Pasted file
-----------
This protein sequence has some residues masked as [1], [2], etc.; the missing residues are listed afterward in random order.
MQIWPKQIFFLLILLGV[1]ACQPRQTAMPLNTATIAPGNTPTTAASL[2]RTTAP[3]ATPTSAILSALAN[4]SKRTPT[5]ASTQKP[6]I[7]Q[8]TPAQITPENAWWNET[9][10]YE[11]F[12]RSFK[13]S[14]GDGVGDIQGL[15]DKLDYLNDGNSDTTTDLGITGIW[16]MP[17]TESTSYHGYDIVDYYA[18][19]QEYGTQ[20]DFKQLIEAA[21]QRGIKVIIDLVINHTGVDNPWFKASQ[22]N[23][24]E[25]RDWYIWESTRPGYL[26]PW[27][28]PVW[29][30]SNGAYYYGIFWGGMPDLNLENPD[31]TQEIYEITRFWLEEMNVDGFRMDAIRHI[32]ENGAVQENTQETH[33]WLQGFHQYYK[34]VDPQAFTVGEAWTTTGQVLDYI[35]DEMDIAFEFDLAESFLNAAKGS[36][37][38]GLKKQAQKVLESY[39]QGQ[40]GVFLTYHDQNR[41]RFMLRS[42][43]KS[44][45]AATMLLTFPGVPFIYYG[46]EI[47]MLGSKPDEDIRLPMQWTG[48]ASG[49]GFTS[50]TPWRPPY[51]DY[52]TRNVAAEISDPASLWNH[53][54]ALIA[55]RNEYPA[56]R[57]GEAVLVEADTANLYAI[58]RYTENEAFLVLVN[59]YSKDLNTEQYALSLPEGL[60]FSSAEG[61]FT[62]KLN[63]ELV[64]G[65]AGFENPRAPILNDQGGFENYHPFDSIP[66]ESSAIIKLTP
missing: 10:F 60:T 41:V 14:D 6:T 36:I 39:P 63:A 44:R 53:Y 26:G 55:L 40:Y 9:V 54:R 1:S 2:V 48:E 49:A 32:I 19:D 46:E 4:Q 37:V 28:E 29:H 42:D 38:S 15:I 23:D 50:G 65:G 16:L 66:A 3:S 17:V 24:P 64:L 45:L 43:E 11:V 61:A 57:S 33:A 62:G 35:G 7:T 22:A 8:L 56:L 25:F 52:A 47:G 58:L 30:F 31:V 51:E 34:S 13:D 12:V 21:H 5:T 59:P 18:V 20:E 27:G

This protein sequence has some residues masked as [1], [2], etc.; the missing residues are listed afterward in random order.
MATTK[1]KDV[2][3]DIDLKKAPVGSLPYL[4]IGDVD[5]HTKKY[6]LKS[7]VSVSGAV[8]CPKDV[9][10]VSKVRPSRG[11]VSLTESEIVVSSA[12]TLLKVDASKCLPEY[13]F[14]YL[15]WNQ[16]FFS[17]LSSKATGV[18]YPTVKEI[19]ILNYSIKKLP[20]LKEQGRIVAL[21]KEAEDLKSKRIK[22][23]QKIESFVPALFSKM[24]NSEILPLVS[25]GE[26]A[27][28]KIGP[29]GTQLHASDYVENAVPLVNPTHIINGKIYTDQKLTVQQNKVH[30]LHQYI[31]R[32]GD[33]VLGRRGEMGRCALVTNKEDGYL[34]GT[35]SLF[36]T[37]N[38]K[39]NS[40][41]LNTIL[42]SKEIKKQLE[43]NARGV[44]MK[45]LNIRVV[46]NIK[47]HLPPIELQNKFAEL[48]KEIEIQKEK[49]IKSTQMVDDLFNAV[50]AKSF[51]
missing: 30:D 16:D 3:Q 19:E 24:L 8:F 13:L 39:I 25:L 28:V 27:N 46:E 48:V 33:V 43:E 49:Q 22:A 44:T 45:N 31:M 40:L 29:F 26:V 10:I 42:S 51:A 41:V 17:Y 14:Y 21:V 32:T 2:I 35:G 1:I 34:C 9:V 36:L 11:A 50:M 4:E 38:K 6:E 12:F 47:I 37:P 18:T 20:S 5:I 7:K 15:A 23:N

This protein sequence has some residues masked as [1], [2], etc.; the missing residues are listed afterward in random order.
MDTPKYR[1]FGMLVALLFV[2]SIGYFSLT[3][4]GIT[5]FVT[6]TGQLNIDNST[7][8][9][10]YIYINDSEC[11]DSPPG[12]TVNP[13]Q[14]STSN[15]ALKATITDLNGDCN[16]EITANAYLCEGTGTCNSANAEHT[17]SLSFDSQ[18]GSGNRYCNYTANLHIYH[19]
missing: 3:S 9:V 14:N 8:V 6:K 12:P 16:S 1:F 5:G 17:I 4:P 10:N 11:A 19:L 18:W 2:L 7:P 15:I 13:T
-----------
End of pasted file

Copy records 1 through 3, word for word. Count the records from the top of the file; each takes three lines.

This protein sequence has some residues masked as [1], [2], etc.; the missing residues are listed afterward in random order.
MQIWPKQIFFLLILLGV[1]ACQPRQTAMPLNTATIAPGNTPTTAASL[2]RTTAP[3]ATPTSAILSALAN[4]SKRTPT[5]ASTQKP[6]I[7]Q[8]TPAQITPENAWWNET[9][10]YE[11]F[12]RSFK[13]S[14]GDGVGDIQGL[15]DKLDYLNDGNSDTTTDLGITGIW[16]MP[17]TESTSYHGYDIVDYYA[18][19]QEYGTQ[20]DFKQLIEAA[21]QRGIKVIIDLVINHTGVDNPWFKASQ[22]N[23][24]E[25]RDWYIWESTRPGYL[26]PW[27][28]PVW[29][30]SNGAYYYGIFWGGMPDLNLENPD[31]TQEIYEITRFWLEEMNVDGFRMDAIRHI[32]ENGAVQENTQETH[33]WLQGFHQYYK[34]VDPQAFTVGEAWTTTGQVLDYI[35]DEMDIAFEFDLAESFLNAAKGS[36][37][38]GLKKQAQKVLESY[39]QGQ[40]GVFLTYHDQNR[41]RFMLRS[42][43]KS[44][45]AATMLLTFPGVPFIYYG[46]EI[47]MLGSKPDEDIRLPMQWTG[48]ASG[49]GFTS[50]TPWRPPY[51]DY[52]TRNVAAEISDPASLWNH[53][54]ALIA[55]RNEYPA[56]R[57]GEAVLVEADTANLYAI[58]RYTENEAFLVLVN[59]YSKDLNTEQYALSLPEGL[60]FSSAEG[61]FT[62]KLN[63]ELV[64]G[65]AGFENPRAPILNDQGGFENYHPFDSIP[66]ESSAIIKLTP
missing: 10:F 60:T 41:V 14:D 6:T 36:I 39:P 63:A 44:R 53:Y 26:G 55:L 40:Y 9:V 54:R 1:S 2:V 48:E 49:A 32:I 19:D 46:E 4:Q 37:V 28:E 29:H 42:D 38:S 15:I 23:D 50:G 65:G 16:L 66:A 3:S 17:V 24:P 64:L 45:L 43:E 11:V 61:A 57:S 33:A 62:G 35:G 7:T 22:A 8:L 56:L 25:F 52:A 47:G 58:L 30:F 31:V 51:E 34:S 13:D 12:V 21:H 5:T 59:P 18:V 20:E 27:G

This protein sequence has some residues masked as [1], [2], etc.; the missing residues are listed afterward in random order.
MATTK[1]KDV[2][3]DIDLKKAPVGSLPYL[4]IGDVD[5]HTKKY[6]LKS[7]VSVSGAV[8]CPKDV[9][10]VSKVRPSRG[11]VSLTESEIVVSSA[12]TLLKVDASKCLPEY[13]F[14]YL[15]WNQ[16]FFS[17]LSSKATGV[18]YPTVKEI[19]ILNYSIKKLP[20]LKEQGRIVAL[21]KEAEDLKSKRIK[22][23]QKIESFVPALFSKM[24]NSEILPLVS[25]GE[26]A[27][28]KIGP[29]GTQLHASDYVENAVPLVNPTHIINGKIYTDQKLTVQQNKVH[30]LHQYI[31]R[32]GD[33]VLGRRGEMGRCALVTNKEDGYL[34]GT[35]SLF[36]T[37]N[38]K[39]NS[40][41]LNTIL[42]SKEIKKQLE[43]NARGV[44]MK[45]LNIRVV[46]NIK[47]HLPPIELQNKFAEL[48]KEIEIQKEK[49]IKSTQMVDDLFNAV[50]AKSF[51]
missing: 30:D 16:D 3:Q 19:E 24:L 8:F 13:L 39:I 25:L 28:V 27:N 46:E 48:V 33:V 43:E 49:Q 22:A 44:T 45:N 31:M 40:L 29:F 26:V 10:I 42:S 51:A 41:V 17:Y 14:Y 21:V 32:T 2:I 35:G 1:I 34:C 9:V 36:L 11:A 50:M 4:E 38:K 6:E 12:F 47:I 37:P 18:T 20:S 5:I 7:K 15:A 23:N

This protein sequence has some residues masked as [1], [2], etc.; the missing residues are listed afterward in random order.
MDTPKYR[1]FGMLVALLFV[2]SIGYFSLT[3][4]GIT[5]FVT[6]TGQLNIDNST[7][8][9][10]YIYINDSEC[11]DSPPG[12]TVNP[13]Q[14]STSN[15]ALKATITDLNGDCN[16]EITANAYLCEGTGTCNSANAEHT[17]SLSFDSQ[18]GSGNRYCNYTANLHIYH[19]
missing: 3:S 9:V 14:N 8:V 6:K 12:P 16:S 1:F 5:G 17:I 4:P 10:N 11:A 19:L 18:W 2:L 7:P 15:I 13:T